Australia to rent nuclear submarines from US as it waits for new ones to be built

The Australian government is prepared to lease nuclear submarines from the US while its own fleet is being built, Defence Minister Peter Dutton says.

Last week, Australia entered into a surprise regional security pact with the US and the UK, known as AUKUS, which includes building US nuclear submarines but these will not be ready until the late 2030s.

Asked on Sky News’ Sunday Agenda program whether the government would consider leasing nuclear submarines in the interim, Mr Dutton said: ‘The short answer is yes’.

‘There is all of that discussion to take place in the next 12 to 18 months,’ he said.

Defence minister Peter Dutton (pictured) has confirmed the government will consider leasing nuclear submarines while new ones are built

Defence minister Peter Dutton (pictured) has confirmed the government will consider leasing nuclear submarines while new ones are built

Defence minister Peter Dutton (pictured) has confirmed the government will consider leasing nuclear submarines while new ones are built

‘The talk that you can just buy a nuclear-powered submarine off the shelf, of course, is just not accurate or correct.’

He said the Chinese are pumping out submarines, frigates and aircraft carriers at a record rate and so the rest of the world has stepped up its own production.

‘That unfortunately is the dynamic we are operating in at the moment,’ he said.

However, Australia’s decision has caused a stir in the region, and backlash from the French.

The scrapping of the $90 billion diesel submarine deal between Australia and France has prompted the European nation to recall its Australian ambassador.

The deal scraps a 90 billion Australian dollar ($66 billion) contract with French majority state-owned Naval Group, signed in 2016, to build 12 conventional diesel-electric submarines

The deal scraps a 90 billion Australian dollar ($66 billion) contract with French majority state-owned Naval Group, signed in 2016, to build 12 conventional diesel-electric submarines

The deal scraps a 90 billion Australian dollar ($66 billion) contract with French majority state-owned Naval Group, signed in 2016, to build 12 conventional diesel-electric submarines

Mr Dutton understands why the French are upset, but said the government had to act in Australia’s national interest.

‘Given the changing circumstances in the Indo-Pacific, not just now but over the coming years, we had to make a decision that was in our national interest, and that’s exactly what we have done,’ he said.

But he said suggestions that concerns over the French model had not been flagged by the Australian government, ‘just defy frankly what is on the public record and certainly what was said publicly over a long period of time’.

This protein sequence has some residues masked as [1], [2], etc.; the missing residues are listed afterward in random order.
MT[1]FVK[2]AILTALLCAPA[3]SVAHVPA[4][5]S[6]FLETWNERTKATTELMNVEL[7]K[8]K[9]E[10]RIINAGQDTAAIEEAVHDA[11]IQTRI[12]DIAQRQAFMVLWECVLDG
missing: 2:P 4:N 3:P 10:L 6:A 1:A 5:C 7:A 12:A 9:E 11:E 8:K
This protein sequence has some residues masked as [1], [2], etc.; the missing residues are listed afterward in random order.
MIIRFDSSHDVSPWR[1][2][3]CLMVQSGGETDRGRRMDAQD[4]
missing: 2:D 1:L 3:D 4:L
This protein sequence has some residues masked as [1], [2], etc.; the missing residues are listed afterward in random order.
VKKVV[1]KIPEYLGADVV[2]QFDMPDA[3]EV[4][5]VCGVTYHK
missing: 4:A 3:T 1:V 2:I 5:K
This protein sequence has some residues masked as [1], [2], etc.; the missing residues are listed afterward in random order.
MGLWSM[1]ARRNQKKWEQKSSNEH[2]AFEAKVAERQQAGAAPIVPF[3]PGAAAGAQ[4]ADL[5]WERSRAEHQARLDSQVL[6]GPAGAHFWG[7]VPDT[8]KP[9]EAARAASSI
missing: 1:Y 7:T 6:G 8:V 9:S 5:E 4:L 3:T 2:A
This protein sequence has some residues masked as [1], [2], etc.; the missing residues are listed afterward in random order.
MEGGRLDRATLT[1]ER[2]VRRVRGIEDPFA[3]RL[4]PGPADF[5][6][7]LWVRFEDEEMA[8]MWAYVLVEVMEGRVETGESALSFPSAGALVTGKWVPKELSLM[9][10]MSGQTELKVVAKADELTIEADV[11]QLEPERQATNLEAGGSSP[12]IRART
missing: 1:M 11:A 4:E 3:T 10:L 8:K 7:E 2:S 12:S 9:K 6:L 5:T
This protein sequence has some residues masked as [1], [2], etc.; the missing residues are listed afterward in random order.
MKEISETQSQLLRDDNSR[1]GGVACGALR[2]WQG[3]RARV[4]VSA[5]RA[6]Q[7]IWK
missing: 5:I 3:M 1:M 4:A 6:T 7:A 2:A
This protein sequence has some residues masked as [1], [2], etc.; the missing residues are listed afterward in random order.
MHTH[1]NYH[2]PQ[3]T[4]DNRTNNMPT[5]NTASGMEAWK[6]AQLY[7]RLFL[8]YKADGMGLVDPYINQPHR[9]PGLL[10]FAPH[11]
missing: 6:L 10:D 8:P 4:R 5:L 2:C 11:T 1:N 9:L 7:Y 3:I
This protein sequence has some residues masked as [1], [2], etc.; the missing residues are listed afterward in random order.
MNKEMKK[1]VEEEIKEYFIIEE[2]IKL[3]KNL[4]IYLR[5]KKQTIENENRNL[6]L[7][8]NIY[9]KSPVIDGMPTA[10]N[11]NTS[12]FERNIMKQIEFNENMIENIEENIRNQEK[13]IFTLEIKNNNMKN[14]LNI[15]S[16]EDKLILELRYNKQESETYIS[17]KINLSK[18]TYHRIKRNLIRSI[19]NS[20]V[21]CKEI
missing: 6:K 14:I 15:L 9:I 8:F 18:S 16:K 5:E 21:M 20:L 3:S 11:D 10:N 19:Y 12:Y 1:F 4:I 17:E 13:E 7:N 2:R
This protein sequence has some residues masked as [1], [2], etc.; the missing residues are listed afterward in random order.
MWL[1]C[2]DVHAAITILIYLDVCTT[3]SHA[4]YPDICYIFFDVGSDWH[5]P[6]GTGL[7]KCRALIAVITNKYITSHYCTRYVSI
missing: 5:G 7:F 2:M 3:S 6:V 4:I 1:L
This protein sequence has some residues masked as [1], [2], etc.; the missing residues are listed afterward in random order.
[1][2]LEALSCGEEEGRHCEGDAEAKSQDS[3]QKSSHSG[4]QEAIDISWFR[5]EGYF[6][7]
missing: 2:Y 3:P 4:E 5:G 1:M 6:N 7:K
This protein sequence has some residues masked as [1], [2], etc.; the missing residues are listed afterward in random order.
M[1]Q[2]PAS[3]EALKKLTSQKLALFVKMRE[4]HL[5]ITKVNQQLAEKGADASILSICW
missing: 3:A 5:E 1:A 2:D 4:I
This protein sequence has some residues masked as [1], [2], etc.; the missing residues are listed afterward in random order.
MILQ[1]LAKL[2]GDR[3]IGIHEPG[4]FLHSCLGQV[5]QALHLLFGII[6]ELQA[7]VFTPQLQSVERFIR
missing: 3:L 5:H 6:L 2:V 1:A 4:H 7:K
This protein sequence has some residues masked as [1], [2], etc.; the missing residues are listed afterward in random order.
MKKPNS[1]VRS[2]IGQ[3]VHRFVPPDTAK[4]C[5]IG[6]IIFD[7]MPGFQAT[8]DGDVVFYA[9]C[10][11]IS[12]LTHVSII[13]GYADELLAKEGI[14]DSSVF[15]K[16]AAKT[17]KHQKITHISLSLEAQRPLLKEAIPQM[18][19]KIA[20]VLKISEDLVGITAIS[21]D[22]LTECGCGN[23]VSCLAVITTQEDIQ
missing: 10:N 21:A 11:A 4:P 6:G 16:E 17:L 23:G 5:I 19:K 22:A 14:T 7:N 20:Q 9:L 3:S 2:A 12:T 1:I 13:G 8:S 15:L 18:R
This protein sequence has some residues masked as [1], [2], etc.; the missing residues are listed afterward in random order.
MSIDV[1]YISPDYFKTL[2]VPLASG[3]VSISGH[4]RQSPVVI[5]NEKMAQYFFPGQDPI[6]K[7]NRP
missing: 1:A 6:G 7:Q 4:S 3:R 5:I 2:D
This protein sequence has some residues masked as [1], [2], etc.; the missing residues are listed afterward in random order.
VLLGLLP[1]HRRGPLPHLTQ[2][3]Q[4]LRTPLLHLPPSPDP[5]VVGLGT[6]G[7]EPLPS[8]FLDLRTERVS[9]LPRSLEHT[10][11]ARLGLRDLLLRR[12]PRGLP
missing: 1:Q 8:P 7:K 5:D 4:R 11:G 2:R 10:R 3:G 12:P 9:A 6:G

If Australia had chosen a French nuclear model, it would have involved setting up a nuclear industry in Australia as they need to be refuelled every seven to 10 years.

Australia has entered a security pact with the US and UK which includes building nuclear submarines (pictured)

Australia has entered a security pact with the US and UK which includes building nuclear submarines (pictured)

Australia has entered a security pact with the US and UK which includes building nuclear submarines (pictured)

The technology used by Britain and the US means the reactor does not need to be refuelled for the life of the submarine – about 35 years.

‘Therefore, we don’t need a domestic industry around nuclear,’ Mr Dutton said.

‘That is a game changer for the Labor party and we wanted to make sure that this was a bi-partisan effort.’

While Labor backs the government’s decision, one of its frontbenchers, Ed Husic, said it is typical of the coalition that as soon as events start to unravel, they try to shift responsibility to someone else.

‘They never accept responsibility,’ Mr Husic said.

Australia will acquire at least eight nuclear-powered submarines and a host of other advanced military technology from the UK and US after singing an historic deal aimed at countering China's growing power

Australia will acquire at least eight nuclear-powered submarines and a host of other advanced military technology from the UK and US after singing an historic deal aimed at countering China's growing power

Australia will acquire at least eight nuclear-powered submarines and a host of other advanced military technology from the UK and US after singing an historic deal aimed at countering China’s growing power

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